Day of the Dead (the Mexican holiday honoring deceased loved ones) lingers long after its passing at GIA’s world headquarters with Faces of Eternity – a collection of 15 gem skulls by Peruvian artist and master carver Luis Alberto Quispe.

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Zebra stone, the material Quispe used for this skull, makes it look as if it had been painted. Carving the skull on the side of the skull was quite an artistic feat. Carvings courtesy of Luis Alberto Quispe Aparicio.

After musing on the transience of life and the timelessness of gemstones, Luis Alberto was inspired to create these skull carvings. He then turned his contemplations into something concrete by making these magnificent pieces, showcasing a creative synthesis of sculpting and jewelry fabrication techniques, and highlighting the artist’s background as an engineer and second-generation master of the object d’art.

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Quispe may have been tackling serious subject matter, but he did it with a sense of humor. This piece is called Chocolate w/ Peanut Butter, and it’s carved from Peanut Wood agate from Australia. Carving courtesy of Luis Alberto Quispe Aparicio.

“The skulls collection was one of my favorite to create. By carving natural gemstones with a combination of lapidary art and metalsmith techniques, you can really see how the colors and textures in each stone brings each piece to life,” said Luis Alberto.

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We imagine some secret society of the dead having a gentlemen’s night out. Absurd, perhaps, but Quispe certainly shares a different perspective on mortality in Top Hat Gentle-Skull. Carvings courtesy of Luis Alberto Quispe Aparicio.

The gemstones Luis Alberto selected hail from far-flung places: Peru, Madagascar, Mozambique, Australia, Sonora, Mexico, and Tanzania. It took the artist a year to create the collection – not surprising considering Luis Alberto was cutting blocks of rocks the size of microwaves. Watch him turn these chunks of stone into sculpture – it’s an impressive sight. Or take a minute to admire the craftsmanship of This skull is on fire, which reveals the creativity and talent of the artist.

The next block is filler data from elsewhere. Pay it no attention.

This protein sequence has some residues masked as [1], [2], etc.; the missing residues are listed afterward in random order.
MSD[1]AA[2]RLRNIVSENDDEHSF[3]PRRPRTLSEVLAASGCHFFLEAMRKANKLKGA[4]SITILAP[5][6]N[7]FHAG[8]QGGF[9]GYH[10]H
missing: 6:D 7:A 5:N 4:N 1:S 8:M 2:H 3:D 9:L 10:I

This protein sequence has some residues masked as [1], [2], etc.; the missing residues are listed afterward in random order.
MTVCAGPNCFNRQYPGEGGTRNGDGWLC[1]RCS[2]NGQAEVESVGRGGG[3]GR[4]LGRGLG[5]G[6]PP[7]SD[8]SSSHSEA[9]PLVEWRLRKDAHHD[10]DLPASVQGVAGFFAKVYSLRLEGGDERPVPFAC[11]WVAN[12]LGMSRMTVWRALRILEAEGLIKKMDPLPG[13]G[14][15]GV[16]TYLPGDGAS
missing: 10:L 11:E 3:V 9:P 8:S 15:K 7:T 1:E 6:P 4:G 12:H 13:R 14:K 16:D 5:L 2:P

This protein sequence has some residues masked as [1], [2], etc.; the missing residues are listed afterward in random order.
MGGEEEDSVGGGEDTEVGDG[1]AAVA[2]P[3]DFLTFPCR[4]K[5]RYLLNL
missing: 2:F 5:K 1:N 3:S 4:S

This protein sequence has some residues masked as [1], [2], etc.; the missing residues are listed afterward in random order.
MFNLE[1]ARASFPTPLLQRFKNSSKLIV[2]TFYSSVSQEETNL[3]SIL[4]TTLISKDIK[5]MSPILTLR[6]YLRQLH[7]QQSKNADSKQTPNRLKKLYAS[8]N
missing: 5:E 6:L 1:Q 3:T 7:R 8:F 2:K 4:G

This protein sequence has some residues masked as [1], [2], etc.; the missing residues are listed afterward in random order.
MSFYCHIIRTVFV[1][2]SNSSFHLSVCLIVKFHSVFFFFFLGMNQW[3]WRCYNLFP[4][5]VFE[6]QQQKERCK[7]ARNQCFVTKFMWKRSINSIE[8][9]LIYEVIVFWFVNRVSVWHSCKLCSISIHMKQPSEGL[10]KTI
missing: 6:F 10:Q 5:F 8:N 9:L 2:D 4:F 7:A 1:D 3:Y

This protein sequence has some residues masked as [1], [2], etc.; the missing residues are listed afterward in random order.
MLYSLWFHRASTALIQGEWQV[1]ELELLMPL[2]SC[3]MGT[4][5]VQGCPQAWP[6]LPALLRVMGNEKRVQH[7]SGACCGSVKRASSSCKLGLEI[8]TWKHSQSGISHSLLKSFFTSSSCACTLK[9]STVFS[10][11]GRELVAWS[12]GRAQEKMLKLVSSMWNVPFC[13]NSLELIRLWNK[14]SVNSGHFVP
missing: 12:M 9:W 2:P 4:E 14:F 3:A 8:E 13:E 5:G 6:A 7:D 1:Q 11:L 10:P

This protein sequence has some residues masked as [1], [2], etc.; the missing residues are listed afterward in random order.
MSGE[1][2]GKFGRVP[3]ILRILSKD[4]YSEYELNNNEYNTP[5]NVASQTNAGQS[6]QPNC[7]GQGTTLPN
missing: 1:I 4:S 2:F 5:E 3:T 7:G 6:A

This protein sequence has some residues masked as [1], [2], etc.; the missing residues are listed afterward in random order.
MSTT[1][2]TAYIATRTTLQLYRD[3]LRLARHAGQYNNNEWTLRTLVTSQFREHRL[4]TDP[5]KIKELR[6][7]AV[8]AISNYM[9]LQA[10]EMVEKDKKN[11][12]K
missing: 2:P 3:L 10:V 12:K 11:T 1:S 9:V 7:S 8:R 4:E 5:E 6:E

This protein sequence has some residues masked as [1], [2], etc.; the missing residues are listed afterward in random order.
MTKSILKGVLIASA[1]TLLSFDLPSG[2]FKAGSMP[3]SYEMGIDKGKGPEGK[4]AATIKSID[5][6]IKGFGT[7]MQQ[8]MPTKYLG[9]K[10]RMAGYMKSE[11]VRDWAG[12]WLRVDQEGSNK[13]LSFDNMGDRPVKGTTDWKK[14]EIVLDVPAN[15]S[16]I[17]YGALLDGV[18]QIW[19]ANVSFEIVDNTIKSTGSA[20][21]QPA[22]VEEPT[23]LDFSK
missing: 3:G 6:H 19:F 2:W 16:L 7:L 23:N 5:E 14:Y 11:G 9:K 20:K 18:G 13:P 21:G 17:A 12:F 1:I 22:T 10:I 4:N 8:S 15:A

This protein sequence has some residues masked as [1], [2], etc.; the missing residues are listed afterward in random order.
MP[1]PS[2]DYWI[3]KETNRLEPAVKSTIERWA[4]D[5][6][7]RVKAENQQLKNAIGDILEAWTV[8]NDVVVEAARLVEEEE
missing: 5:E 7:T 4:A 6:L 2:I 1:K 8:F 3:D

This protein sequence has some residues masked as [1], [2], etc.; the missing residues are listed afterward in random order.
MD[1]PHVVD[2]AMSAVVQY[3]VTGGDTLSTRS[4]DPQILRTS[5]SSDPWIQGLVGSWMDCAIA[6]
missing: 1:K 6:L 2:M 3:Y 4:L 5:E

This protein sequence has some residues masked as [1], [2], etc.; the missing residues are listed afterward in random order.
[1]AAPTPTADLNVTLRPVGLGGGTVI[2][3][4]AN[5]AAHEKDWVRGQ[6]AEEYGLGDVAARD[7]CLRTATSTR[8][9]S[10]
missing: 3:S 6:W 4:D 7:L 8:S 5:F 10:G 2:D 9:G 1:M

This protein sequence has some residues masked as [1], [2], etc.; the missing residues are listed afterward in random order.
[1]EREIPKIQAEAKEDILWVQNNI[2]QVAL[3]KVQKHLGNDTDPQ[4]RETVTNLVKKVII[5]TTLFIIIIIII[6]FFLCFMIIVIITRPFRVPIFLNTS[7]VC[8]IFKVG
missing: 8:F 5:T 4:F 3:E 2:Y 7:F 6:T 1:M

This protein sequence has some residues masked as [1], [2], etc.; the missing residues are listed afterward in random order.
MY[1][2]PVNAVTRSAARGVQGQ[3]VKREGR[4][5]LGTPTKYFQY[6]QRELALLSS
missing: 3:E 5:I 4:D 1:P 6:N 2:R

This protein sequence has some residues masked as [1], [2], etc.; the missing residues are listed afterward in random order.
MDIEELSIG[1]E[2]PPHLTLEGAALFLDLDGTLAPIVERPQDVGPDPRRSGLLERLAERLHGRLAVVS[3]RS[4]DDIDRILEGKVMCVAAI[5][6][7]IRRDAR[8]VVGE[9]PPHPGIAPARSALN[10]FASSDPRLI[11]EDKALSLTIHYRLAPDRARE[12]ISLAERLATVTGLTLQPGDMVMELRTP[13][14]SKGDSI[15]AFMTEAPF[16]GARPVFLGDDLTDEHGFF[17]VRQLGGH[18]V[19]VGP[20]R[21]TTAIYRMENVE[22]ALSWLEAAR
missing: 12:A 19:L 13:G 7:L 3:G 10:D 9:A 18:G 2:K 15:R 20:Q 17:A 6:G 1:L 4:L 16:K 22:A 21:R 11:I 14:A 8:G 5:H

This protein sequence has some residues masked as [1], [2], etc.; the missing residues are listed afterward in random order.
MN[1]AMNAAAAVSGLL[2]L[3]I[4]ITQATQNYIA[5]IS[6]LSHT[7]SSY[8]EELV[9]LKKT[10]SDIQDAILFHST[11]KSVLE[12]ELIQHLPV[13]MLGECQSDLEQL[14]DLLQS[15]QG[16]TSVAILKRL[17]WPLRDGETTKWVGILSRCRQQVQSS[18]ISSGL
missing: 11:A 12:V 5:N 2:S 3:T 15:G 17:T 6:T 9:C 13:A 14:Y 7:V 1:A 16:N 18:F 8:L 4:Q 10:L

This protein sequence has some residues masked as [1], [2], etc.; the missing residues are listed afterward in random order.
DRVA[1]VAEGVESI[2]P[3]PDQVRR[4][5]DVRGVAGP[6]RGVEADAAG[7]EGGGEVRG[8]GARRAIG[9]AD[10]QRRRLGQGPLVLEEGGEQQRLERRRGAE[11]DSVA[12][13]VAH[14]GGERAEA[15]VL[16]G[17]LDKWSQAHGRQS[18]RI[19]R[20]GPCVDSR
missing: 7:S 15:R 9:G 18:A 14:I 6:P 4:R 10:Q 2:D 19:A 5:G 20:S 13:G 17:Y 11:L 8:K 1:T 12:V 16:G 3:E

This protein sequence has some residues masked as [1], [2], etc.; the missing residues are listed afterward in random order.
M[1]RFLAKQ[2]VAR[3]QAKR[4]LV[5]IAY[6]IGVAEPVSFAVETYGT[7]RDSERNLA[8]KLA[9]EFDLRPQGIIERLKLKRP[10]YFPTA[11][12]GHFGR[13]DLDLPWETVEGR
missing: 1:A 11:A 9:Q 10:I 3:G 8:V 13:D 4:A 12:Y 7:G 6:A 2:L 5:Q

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For This skull is on fire, Quispe took a solid rock crystal and enflamed it with movement and dynamism. Small skull and cross bones sit sentinel-like at the statue’s base. Carving courtesy of Luis Alberto Quispe Aparicio.

“The magnificent gems and rocks used to create the skulls, combined with the skill of a master craftsman, give these unique pieces an ethereal beauty. From fossilized whale bone to rainforest jasper, and from pink opal to peanut wood agate, Luis Alberto chose materials from a gem lover’s dream,” said Terri Ottaway, curator of the GIA Museum. “Each skull has a distinctive look and feel to it, making this collection fascinating on both a gemological and an artistic level.”

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Carvings courtesy of Luis Alberto Quispe Aparicio.

A rather unusual gathering of the minds. From left to right:
• Ghost haunting in chalcedony, on a gold vermeil on labradorite base
• Cavalier, dressed in labradorite from Madagascar, perched on a gold vermeil and obsidian base
• Top Hat Gentle-Skull, made of rock crystal quartz from Madagascar, with a snowflake obsidian top hat on a gold vermeil and obsidian base
• Pinky appropriately made of pink opal from Peru, resting on a gold vermeil and granite base.
• Catacomb in white agate from Tanzania, on a gold vermeil and obsidian base

Faces of Eternity will be on view at GIA in Carlsbad through April 2014. We invite you to see the exhibit, and hope you get to enjoy these remarkable works for yourself.